What’s the best way to scare a kid?  You wouldn’t just put on an ugly mask and chase him.  He might think it was a big joke and start laughing.  To be confident of a successful scare, you’d lay some groundwork first.  A week or two before the big event, you’d start warning him about a local monster, show him some pictures of the beast, and tell him some tales of its evil deeds.  You’d build up to the big day with gory descriptions and vague warnings.  That way, when you put on the mask and scream, you know you’ll be giving the poor kid the scare of his life.

Needless to say, Scaring kids is wrong and you shouldn’t do it!   I bring this up to illustrate a point: If you think that the recent stock market crash was a psychologically-fueled “panic,” it is quite likely that Paulson-Bernanke’s pre-crash fear-mongering was the crucial factor that sent investors over the edge.  If P-B had gotten hysterical without warning, the world might have just laughed at them – and expected them to retire to “spend more time with their families.”  Instead, they spent weeks building up the boogie man, giving us gory descriptions and vague warnings.  Psychologically speaking, this seems like a great way to put the world on the edge of its seat.  At this point, all it took to get the market to flee in terror was an ugly 7% decline.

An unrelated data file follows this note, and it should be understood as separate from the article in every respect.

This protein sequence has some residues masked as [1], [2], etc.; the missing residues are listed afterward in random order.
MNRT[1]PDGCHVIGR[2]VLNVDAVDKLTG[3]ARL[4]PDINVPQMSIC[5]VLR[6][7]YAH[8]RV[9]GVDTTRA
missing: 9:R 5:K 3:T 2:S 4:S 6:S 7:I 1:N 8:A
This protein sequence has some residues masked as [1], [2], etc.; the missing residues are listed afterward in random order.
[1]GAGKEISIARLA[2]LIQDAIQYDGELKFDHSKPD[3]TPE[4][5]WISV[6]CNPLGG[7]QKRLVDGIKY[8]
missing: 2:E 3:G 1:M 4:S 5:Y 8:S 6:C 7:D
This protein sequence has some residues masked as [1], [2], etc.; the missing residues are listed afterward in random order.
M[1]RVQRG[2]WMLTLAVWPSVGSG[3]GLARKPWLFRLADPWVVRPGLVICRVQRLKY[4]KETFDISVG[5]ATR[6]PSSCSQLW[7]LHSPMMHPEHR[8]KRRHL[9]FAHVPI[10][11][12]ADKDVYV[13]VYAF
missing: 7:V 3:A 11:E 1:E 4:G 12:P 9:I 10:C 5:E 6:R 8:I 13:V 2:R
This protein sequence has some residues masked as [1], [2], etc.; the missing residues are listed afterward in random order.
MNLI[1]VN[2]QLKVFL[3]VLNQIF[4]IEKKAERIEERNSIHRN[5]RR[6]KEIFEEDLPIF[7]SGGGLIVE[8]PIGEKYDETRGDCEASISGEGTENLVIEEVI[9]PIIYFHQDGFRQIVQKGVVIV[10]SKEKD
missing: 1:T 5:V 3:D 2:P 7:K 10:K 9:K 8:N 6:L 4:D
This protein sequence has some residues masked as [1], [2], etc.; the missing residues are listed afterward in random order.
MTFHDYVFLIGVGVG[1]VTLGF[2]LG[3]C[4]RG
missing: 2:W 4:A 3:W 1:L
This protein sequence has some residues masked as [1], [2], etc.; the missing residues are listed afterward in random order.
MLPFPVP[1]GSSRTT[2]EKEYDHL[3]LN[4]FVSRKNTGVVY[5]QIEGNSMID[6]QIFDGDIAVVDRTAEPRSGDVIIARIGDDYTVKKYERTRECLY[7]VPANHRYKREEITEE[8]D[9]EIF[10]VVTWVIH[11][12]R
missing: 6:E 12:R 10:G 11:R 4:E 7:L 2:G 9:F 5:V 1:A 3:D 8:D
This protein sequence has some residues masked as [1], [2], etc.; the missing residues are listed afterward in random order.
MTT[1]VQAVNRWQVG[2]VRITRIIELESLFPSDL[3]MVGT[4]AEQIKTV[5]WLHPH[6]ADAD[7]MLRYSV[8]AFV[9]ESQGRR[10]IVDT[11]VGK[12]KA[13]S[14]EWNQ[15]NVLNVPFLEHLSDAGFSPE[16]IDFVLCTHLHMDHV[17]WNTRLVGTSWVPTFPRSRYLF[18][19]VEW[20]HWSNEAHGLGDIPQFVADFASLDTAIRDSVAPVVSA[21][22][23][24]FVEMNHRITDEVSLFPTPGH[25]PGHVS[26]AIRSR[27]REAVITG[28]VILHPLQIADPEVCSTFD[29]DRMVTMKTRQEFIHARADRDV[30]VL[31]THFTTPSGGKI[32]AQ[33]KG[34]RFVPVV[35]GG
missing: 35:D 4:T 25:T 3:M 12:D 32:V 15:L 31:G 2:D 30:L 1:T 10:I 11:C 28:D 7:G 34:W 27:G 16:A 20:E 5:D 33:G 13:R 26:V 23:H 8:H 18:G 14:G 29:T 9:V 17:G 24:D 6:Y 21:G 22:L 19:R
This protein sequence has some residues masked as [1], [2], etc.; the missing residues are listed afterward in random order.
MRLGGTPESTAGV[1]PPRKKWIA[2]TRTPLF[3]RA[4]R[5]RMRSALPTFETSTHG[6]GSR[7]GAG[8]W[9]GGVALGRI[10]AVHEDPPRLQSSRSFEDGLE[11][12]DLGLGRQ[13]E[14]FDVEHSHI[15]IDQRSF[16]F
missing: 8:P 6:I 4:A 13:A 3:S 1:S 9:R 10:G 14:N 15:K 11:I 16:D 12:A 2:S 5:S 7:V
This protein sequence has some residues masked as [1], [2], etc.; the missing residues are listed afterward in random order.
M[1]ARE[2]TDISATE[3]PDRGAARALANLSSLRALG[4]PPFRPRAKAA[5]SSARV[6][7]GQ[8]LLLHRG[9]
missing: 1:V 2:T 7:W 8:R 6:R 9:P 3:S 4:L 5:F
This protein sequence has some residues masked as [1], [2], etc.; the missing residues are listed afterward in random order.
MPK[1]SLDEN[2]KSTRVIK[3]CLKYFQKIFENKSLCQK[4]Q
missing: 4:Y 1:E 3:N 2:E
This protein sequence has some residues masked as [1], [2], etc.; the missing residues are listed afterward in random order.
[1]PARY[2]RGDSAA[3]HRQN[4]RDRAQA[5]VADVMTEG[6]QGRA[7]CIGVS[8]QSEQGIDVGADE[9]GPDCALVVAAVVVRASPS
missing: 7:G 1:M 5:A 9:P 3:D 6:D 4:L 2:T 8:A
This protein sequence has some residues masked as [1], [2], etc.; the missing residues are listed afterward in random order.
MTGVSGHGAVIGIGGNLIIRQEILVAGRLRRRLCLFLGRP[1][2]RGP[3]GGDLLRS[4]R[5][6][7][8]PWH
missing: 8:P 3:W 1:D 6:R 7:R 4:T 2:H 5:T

I’m not sure that this story is correct.  But these days, it’s pretty hard to dismiss psychological theories of stock market movements.  And if you take psychological stories of financial markets seriously, it is quite plausible that Paulson and Bernanke’s Tales from the Crypt wound up creating the massive crash they were trying to avoid.  Doh!